Latest Rail News


ORR warns of level crossing safety risk as industry moves towards ROCs

Rail safety could be compromised by plans to give a single signaller control of a larger area as part of industry moves towards introducing the digital railway, the chief inspector of railways said yesterday.

Network Rail is already taking measures to reduce level crossing deaths, which are at their lowest since 1996. These include safety campaigns, closing level crossings and introducing new safety infrastructure.

However, in during a Transport Select Committee hearing on rail safety, Ian Prosser, who is also director of railway safety at the ORR, said that the there was a risk of “issues of human reliability” as rail operating centres (ROCs) control larger areas, potentially giving one signaller responsibility for more level crossings.

Prosser said: “I understand and I believe that the industry understands the issue and is thinking through very carefully how to manage it. It’s a challenge for the future.

“Looking ahead, it may need some quite deep thought in order to think through ways of managing this issue. In essence you’ve got a single point of failure. It may take one error by one individual at one moment for an accident to occur. The consequences can be catastrophic.”

Introducing digital railway involves replacing signal boxes, of which there are over 400 in operation, with 12 ROCs over the next 15-20 years.

Prosser said there had been a recent incident at Hockham Road level crossing in Norfolk, where a signaller had wrongly cleared a pedestrian to cross, which “could easily have derailed the train”.

However, Mark Carne, chief executive of Network Rail, who also appeared before the committee, said he “strongly disagree” with the idea that new technology was being introduced too fast and said it was needed.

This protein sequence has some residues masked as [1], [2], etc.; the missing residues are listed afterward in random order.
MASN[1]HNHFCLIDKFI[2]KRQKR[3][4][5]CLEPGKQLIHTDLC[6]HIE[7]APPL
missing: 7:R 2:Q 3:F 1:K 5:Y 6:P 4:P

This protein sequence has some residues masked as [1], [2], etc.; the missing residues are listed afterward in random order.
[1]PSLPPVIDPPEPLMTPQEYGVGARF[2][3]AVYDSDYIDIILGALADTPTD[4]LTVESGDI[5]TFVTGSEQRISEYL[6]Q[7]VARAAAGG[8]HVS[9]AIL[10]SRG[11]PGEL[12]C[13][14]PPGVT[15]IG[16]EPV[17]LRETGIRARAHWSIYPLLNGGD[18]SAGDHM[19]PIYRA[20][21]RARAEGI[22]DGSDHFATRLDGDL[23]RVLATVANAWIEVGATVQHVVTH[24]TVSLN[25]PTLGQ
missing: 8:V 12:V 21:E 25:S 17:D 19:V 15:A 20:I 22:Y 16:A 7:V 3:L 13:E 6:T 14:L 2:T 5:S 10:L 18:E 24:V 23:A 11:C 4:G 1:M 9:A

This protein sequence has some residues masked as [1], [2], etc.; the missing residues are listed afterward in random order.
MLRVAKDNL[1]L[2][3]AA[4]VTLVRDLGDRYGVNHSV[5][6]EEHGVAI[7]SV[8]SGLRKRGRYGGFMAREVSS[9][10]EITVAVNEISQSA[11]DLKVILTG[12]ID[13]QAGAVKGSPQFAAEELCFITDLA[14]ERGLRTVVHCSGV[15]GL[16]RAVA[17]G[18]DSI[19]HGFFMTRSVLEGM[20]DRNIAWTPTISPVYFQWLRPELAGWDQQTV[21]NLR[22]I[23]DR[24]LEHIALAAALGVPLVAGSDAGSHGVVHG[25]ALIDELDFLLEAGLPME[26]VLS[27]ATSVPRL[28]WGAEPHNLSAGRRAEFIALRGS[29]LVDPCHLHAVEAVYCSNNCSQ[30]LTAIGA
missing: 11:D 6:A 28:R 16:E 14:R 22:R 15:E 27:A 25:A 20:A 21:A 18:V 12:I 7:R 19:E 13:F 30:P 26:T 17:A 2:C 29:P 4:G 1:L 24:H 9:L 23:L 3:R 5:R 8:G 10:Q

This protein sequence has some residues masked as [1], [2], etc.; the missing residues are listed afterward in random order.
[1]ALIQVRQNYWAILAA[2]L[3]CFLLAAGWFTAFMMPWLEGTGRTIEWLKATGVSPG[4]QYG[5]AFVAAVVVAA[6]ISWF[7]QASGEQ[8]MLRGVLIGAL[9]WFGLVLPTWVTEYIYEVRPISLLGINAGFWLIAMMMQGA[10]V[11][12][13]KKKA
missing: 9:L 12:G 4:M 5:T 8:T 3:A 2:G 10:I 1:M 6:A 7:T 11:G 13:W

“There’s no way we can continue to run a modern railway system in the 21st century using Victorian systems,” he said.

He added that Network Rail was ensuring that the new systems had “the highest level of safety” and would have mobile operations managers in place to attend any incidents.

Prosser also said the ORR was working with the DfT to bring about legal reforms which would make it easier to close level crossings and replace them with new technology and to clarify the regulations on public and private level crossings.

Simon French, the chief inspector at the Rail Accident Investigation Branch (RAIB), who also appeared before the committee, stated that the level of near-misses at level crossings remained “persistently high” and might even have increased slightly, which was partly due to incidents involving elderly and disabled users.

“We believe it is important that work is done to look at the management of risk to vulnerable users,” he said.

The RAIB is currently investigating the death of Derek Thomas, an 83-year-old mobility scooter user who was struck and killed at Alice Holt level crossing on 5 October.

Power to enforce recommendations

The committee members asked how much power the ORR and RAIB have to enforce safety recommendations on Network Rail. Prosser said the ORR was “listened to” but the rail industry had to “manage its own business and its own conclusions”.

He added that “in some cases” the industry was allowed to implement a cost-benefit analysis to decide the cost-effectiveness of safety recommendations.

Carne said in some cases, Network Rail would “propose alternative means” of achieving the RAIB or the ORR’s objectives.

He added: “There have also been some occasions, I regret to say this, when we haven’t carried out the actions with the speed we should have done and that’s on occasion led to the ORR believing that further action was required.

“I don’t believe there are any cases to my knowledge where we’ve simply set well we’re not going to do it, we don’t agree.”